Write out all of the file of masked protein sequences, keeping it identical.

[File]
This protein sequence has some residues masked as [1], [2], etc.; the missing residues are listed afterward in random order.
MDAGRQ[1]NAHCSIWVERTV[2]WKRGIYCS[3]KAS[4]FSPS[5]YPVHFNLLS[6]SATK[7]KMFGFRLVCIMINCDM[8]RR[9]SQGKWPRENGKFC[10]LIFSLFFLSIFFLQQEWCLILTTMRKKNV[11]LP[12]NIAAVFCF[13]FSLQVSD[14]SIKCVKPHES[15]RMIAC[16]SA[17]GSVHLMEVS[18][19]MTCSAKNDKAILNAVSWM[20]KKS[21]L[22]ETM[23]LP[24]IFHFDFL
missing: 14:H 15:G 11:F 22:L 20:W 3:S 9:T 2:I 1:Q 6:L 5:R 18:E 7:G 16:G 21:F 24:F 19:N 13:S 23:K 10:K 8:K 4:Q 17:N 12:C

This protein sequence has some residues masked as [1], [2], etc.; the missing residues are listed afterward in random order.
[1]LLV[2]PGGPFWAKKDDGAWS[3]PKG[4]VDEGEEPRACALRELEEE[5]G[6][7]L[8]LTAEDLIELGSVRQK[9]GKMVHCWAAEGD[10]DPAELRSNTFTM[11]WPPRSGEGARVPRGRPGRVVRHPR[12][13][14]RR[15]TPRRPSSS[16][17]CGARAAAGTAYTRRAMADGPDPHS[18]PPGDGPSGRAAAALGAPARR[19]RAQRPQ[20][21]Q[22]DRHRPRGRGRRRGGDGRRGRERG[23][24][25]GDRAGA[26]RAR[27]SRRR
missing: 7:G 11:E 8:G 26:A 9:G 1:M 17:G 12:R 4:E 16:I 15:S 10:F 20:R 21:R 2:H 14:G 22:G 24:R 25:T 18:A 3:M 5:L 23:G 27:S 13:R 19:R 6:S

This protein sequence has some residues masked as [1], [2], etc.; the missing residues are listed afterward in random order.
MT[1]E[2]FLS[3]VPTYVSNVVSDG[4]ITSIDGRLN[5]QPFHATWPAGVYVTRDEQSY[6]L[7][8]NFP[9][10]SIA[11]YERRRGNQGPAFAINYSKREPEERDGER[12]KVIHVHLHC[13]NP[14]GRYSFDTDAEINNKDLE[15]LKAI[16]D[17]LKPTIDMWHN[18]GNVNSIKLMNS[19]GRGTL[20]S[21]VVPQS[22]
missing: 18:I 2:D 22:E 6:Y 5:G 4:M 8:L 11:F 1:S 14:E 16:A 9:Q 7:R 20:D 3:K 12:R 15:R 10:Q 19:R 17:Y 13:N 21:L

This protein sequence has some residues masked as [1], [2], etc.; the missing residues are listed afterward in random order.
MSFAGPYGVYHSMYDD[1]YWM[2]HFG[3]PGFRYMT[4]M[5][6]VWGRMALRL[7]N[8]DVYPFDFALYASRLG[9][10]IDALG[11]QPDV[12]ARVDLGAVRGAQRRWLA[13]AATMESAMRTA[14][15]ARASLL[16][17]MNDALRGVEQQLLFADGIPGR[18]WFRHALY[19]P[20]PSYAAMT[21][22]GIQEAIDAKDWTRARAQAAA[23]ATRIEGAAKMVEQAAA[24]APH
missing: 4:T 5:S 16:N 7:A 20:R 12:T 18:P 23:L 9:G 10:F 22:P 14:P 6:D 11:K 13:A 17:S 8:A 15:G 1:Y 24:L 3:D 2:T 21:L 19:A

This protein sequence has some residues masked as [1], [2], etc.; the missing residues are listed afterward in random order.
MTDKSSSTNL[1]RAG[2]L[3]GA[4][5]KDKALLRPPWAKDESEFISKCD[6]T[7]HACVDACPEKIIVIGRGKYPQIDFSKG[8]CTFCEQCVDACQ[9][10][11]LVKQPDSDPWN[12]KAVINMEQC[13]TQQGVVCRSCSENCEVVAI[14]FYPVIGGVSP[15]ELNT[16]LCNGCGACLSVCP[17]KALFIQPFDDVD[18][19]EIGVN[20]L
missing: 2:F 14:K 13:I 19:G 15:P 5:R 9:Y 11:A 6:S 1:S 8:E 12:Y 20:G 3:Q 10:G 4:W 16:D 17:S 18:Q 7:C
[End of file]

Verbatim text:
This protein sequence has some residues masked as [1], [2], etc.; the missing residues are listed afterward in random order.
MDAGRQ[1]NAHCSIWVERTV[2]WKRGIYCS[3]KAS[4]FSPS[5]YPVHFNLLS[6]SATK[7]KMFGFRLVCIMINCDM[8]RR[9]SQGKWPRENGKFC[10]LIFSLFFLSIFFLQQEWCLILTTMRKKNV[11]LP[12]NIAAVFCF[13]FSLQVSD[14]SIKCVKPHES[15]RMIAC[16]SA[17]GSVHLMEVS[18][19]MTCSAKNDKAILNAVSWM[20]KKS[21]L[22]ETM[23]LP[24]IFHFDFL
missing: 14:H 15:G 11:F 22:L 20:W 3:S 9:T 2:I 1:Q 6:L 5:R 18:E 7:G 16:G 21:F 24:F 19:N 13:S 23:K 10:K 8:K 4:Q 17:N 12:C

This protein sequence has some residues masked as [1], [2], etc.; the missing residues are listed afterward in random order.
[1]LLV[2]PGGPFWAKKDDGAWS[3]PKG[4]VDEGEEPRACALRELEEE[5]G[6][7]L[8]LTAEDLIELGSVRQK[9]GKMVHCWAAEGD[10]DPAELRSNTFTM[11]WPPRSGEGARVPRGRPGRVVRHPR[12][13][14]RR[15]TPRRPSSS[16][17]CGARAAAGTAYTRRAMADGPDPHS[18]PPGDGPSGRAAAALGAPARR[19]RAQRPQ[20][21]Q[22]DRHRPRGRGRRRGGDGRRGRERG[23][24][25]GDRAGA[26]RAR[27]SRRR
missing: 7:G 11:E 8:G 26:A 9:G 1:M 17:G 12:R 4:E 16:I 15:S 10:F 20:R 21:R 2:H 14:G 22:G 24:R 25:T 18:A 3:M 5:L 23:G 27:S 13:R 19:R 6:S

This protein sequence has some residues masked as [1], [2], etc.; the missing residues are listed afterward in random order.
MT[1]E[2]FLS[3]VPTYVSNVVSDG[4]ITSIDGRLN[5]QPFHATWPAGVYVTRDEQSY[6]L[7][8]NFP[9][10]SIA[11]YERRRGNQGPAFAINYSKREPEERDGER[12]KVIHVHLHC[13]NP[14]GRYSFDTDAEINNKDLE[15]LKAI[16]D[17]LKPTIDMWHN[18]GNVNSIKLMNS[19]GRGTL[20]S[21]VVPQS[22]
missing: 18:I 2:D 22:E 6:Y 5:G 4:M 8:L 11:F 1:S 14:E 16:A 9:Q 7:R 20:D 3:K 12:R 15:R 10:Q 19:R 17:Y 13:N 21:L

This protein sequence has some residues masked as [1], [2], etc.; the missing residues are listed afterward in random order.
MSFAGPYGVYHSMYDD[1]YWM[2]HFG[3]PGFRYMT[4]M[5][6]VWGRMALRL[7]N[8]DVYPFDFALYASRLG[9][10]IDALG[11]QPDV[12]ARVDLGAVRGAQRRWLA[13]AATMESAMRTA[14][15]ARASLL[16][17]MNDALRGVEQQLLFADGIPGR[18]WFRHALY[19]P[20]PSYAAMT[21][22]GIQEAIDAKDWTRARAQAAA[23]ATRIEGAAKMVEQAAA[24]APH
missing: 4:T 5:S 16:N 7:A 20:R 12:T 18:P 23:L 9:G 10:F 22:P 14:P 6:D 11:K 13:A 17:S 8:A 15:G 1:Y 24:L 3:D 2:T 21:L 19:A

This protein sequence has some residues masked as [1], [2], etc.; the missing residues are listed afterward in random order.
MTDKSSSTNL[1]RAG[2]L[3]GA[4][5]KDKALLRPPWAKDESEFISKCD[6]T[7]HACVDACPEKIIVIGRGKYPQIDFSKG[8]CTFCEQCVDACQ[9][10][11]LVKQPDSDPWN[12]KAVINMEQC[13]TQQGVVCRSCSENCEVVAI[14]FYPVIGGVSP[15]ELNT[16]LCNGCGACLSVCP[17]KALFIQPFDDVD[18][19]EIGVN[20]L
missing: 2:F 14:K 13:I 19:G 15:P 5:R 9:Y 11:A 6:S 1:S 8:E 12:Y 20:G 3:Q 10:G 4:W 16:D 17:S 18:Q 7:C